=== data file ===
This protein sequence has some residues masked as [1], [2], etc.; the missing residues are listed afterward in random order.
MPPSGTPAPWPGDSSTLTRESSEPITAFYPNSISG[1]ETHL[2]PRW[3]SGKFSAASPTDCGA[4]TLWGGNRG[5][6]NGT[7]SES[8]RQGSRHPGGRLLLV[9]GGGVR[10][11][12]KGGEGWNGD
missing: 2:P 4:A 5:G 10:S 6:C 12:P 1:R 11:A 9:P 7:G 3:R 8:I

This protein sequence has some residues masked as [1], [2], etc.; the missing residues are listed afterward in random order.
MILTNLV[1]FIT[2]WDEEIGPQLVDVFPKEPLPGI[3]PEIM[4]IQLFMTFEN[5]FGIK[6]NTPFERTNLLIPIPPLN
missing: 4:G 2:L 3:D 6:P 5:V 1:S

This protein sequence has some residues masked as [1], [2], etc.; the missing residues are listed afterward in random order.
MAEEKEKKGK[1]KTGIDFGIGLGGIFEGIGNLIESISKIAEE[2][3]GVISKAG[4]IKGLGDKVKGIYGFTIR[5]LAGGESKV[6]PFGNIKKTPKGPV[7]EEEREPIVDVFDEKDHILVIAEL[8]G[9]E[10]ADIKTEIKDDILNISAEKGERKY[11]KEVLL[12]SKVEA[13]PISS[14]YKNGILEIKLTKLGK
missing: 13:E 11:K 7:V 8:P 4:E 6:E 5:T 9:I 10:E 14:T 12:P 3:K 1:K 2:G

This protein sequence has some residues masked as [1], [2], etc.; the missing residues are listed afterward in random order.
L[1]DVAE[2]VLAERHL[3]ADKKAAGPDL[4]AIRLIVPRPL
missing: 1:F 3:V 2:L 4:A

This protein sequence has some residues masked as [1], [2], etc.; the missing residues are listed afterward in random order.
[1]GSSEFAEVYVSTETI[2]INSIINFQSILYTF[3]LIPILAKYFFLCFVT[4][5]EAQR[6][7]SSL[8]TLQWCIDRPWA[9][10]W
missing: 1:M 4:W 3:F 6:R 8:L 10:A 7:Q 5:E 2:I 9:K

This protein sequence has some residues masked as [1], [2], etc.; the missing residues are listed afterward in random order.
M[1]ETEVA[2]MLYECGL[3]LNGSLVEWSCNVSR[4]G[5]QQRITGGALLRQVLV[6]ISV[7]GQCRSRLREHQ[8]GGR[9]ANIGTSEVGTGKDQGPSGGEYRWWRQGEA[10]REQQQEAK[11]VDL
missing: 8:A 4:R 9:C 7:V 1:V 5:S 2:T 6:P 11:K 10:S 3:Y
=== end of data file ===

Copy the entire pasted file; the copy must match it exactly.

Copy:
This protein sequence has some residues masked as [1], [2], etc.; the missing residues are listed afterward in random order.
MPPSGTPAPWPGDSSTLTRESSEPITAFYPNSISG[1]ETHL[2]PRW[3]SGKFSAASPTDCGA[4]TLWGGNRG[5][6]NGT[7]SES[8]RQGSRHPGGRLLLV[9]GGGVR[10][11][12]KGGEGWNGD
missing: 2:P 4:A 5:G 10:S 6:C 12:P 1:R 11:A 9:P 7:G 3:R 8:I

This protein sequence has some residues masked as [1], [2], etc.; the missing residues are listed afterward in random order.
MILTNLV[1]FIT[2]WDEEIGPQLVDVFPKEPLPGI[3]PEIM[4]IQLFMTFEN[5]FGIK[6]NTPFERTNLLIPIPPLN
missing: 4:G 2:L 3:D 6:P 5:V 1:S

This protein sequence has some residues masked as [1], [2], etc.; the missing residues are listed afterward in random order.
MAEEKEKKGK[1]KTGIDFGIGLGGIFEGIGNLIESISKIAEE[2][3]GVISKAG[4]IKGLGDKVKGIYGFTIR[5]LAGGESKV[6]PFGNIKKTPKGPV[7]EEEREPIVDVFDEKDHILVIAEL[8]G[9]E[10]ADIKTEIKDDILNISAEKGERKY[11]KEVLL[12]SKVEA[13]PISS[14]YKNGILEIKLTKLGK
missing: 13:E 11:K 7:V 8:P 4:E 6:E 5:T 9:I 10:E 14:T 12:P 3:K 1:K 2:G

This protein sequence has some residues masked as [1], [2], etc.; the missing residues are listed afterward in random order.
L[1]DVAE[2]VLAERHL[3]ADKKAAGPDL[4]AIRLIVPRPL
missing: 1:F 3:V 2:L 4:A

This protein sequence has some residues masked as [1], [2], etc.; the missing residues are listed afterward in random order.
[1]GSSEFAEVYVSTETI[2]INSIINFQSILYTF[3]LIPILAKYFFLCFVT[4][5]EAQR[6][7]SSL[8]TLQWCIDRPWA[9][10]W
missing: 1:M 4:W 3:F 6:R 8:L 10:A 7:Q 5:E 2:I 9:K

This protein sequence has some residues masked as [1], [2], etc.; the missing residues are listed afterward in random order.
M[1]ETEVA[2]MLYECGL[3]LNGSLVEWSCNVSR[4]G[5]QQRITGGALLRQVLV[6]ISV[7]GQCRSRLREHQ[8]GGR[9]ANIGTSEVGTGKDQGPSGGEYRWWRQGEA[10]REQQQEAK[11]VDL
missing: 8:A 4:R 9:C 7:V 1:V 5:S 2:T 6:P 11:K 10:S 3:Y